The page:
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Posted: Thursday, March 2, 2023. 10:47 am CST.

By Aaron Humes: This morning at the Cotton Tree Lodge along the Moho River in the village of San Felipe, Toledo District, the Sarstoon Temash Institute for Indigenous Management (SATIIM) and a European Union delegation is hosting a closing exercise for a project empowering Maya women to participate in the implementation of the 2015 Caribbean Court of Justice Consent Order to legalize Maya customary lands.

The keynote speaker is Toledo native and former SATIIM executive director Dame Froyla Tzalam, Governor General of Belize, with Dolores Balderamos-Garcia, Minister of Human Development, Families & Indigenous Peoples’ Affairs; Greg Ch’oc, Commissioner of Indigenous Peoples’ Affairs and another ex-SATIIM leader, among others participating.

SATIIM in a press statement claimed there has been no concerted effort to include Maya women in the process, contrary to international conventions on the rights of indigenous peoples and discrimination against women, which it says clearly identifies land as the foundation of indigenous women’s rights.

The EU project created the first and only inclusive mapping of Maya lands by Maya women. For the first time in Belize, Maya women served as technicians and data collectors, which produced the country’s first gendered land use maps and data on their perceptions of access to land. This enabled them to sign on to boundary agreements among buffer communities of the Sarstoon Temash National Park and to teach each other about complex human rights concepts such as free, prior, and informed consent, and the right to health care – in their language, in a culturally appropriate manner. Business training empowered Maya women entrepreneurs to reinvest profits into their businesses and to register their group as a cooperative with the government.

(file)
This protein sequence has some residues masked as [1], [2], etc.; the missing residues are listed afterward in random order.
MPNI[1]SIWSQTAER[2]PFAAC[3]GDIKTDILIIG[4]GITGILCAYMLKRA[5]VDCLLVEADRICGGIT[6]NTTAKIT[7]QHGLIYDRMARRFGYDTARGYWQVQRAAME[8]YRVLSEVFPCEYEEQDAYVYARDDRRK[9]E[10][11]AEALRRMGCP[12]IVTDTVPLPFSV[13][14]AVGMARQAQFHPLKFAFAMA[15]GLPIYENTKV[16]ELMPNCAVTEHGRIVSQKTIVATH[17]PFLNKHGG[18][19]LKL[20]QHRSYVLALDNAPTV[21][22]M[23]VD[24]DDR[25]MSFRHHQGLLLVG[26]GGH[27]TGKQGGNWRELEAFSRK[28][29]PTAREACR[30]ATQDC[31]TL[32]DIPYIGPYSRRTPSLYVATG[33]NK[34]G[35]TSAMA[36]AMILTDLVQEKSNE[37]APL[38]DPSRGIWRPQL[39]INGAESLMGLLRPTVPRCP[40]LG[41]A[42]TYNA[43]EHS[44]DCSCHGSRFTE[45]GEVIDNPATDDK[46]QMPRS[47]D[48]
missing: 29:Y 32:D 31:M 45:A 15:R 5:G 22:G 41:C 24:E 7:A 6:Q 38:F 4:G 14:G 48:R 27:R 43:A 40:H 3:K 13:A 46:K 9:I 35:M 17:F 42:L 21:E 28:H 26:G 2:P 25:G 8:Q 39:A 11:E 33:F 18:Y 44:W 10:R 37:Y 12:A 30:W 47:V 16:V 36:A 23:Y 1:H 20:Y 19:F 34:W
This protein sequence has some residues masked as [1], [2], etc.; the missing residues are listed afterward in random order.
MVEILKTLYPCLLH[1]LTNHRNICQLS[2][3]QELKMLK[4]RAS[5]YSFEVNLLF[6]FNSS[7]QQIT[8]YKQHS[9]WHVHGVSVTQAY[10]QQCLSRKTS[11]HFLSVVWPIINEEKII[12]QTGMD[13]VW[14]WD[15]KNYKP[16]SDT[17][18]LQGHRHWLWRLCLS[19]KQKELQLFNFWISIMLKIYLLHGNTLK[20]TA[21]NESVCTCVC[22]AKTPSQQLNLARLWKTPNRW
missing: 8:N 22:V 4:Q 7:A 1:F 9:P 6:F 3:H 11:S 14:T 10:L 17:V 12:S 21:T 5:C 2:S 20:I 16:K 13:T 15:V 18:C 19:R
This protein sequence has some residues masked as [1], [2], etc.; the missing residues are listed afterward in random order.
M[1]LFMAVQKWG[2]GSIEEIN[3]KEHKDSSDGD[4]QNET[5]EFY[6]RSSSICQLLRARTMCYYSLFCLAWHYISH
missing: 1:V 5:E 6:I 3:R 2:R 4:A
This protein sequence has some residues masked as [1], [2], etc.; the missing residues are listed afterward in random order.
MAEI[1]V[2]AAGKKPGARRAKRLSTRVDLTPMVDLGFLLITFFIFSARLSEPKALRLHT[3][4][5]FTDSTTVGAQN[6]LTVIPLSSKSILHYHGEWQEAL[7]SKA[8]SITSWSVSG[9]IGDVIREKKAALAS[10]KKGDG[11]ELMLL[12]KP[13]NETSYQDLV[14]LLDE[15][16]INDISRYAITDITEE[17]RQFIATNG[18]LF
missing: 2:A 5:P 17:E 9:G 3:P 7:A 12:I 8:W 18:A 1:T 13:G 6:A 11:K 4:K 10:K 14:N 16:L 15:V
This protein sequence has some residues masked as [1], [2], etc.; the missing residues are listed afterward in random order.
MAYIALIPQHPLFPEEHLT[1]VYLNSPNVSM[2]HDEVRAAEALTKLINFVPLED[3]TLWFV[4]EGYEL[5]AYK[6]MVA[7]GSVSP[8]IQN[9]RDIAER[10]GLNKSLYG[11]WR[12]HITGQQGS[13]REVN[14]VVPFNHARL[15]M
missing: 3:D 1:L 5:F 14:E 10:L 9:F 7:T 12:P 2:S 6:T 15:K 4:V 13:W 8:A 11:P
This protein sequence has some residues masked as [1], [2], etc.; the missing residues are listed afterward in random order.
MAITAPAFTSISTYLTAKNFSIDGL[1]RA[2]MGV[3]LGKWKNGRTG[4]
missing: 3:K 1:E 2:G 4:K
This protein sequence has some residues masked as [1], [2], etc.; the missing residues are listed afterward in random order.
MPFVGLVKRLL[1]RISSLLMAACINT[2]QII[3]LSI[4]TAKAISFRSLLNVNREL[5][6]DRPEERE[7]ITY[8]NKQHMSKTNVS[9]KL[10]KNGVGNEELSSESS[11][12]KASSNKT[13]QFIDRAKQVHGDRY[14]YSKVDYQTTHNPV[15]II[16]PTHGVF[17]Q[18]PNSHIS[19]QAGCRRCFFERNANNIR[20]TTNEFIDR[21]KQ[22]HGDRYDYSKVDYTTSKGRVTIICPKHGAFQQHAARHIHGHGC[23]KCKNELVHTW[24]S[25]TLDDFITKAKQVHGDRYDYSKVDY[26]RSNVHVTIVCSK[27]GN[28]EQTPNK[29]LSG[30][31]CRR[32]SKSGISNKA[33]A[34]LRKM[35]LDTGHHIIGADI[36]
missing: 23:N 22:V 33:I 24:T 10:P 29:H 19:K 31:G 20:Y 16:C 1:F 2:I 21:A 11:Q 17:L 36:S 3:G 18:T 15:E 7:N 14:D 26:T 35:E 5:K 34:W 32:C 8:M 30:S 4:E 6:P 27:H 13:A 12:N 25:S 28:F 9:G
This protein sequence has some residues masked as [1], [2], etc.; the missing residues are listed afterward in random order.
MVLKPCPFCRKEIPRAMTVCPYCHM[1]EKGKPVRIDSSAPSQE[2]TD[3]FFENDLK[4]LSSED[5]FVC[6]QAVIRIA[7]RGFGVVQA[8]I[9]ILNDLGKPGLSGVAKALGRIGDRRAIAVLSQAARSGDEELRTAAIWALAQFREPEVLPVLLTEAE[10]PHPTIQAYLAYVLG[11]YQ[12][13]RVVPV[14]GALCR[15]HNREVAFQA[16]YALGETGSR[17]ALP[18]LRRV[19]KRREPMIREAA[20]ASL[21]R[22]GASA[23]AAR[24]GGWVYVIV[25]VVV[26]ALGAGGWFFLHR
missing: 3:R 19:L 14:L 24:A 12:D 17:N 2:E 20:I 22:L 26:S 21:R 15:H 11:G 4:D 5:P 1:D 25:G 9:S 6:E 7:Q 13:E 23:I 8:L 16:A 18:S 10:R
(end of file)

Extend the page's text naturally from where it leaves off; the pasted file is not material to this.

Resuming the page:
Earlier this week there was a compliance hearing between the Maya Leaders Alliance (MLA) and its associates and the Government at the Caribbean Court of Justice (CCJ). One of the matters discussed this morning was the status of the authority, Professor Rosa Celorio. Senior Counsel Andrew Marshalleck replied for the Government in response to complaints that she has not been hearing complaints related to village activities that an arrangement would be formalized for her to do so.

According to the lead attorney for the appellants Leslie Mendez, the Maya Land Policy propagated by the Government seeks to scale back on the application of the Free, Informed and Prior Consent (FPIC) Protocol which the Government claims is finalized – but it isn’t treating it that way.

Senior Counsel Marshalleck insisted that the FPIC protocol has been finalized but is only an interim stopgap pending the formal creation of legislation on the issue, on which the Maya communities would be duly consulted.

Each side was asked to submit certain documentation and another hearing has been set for June 7.

 

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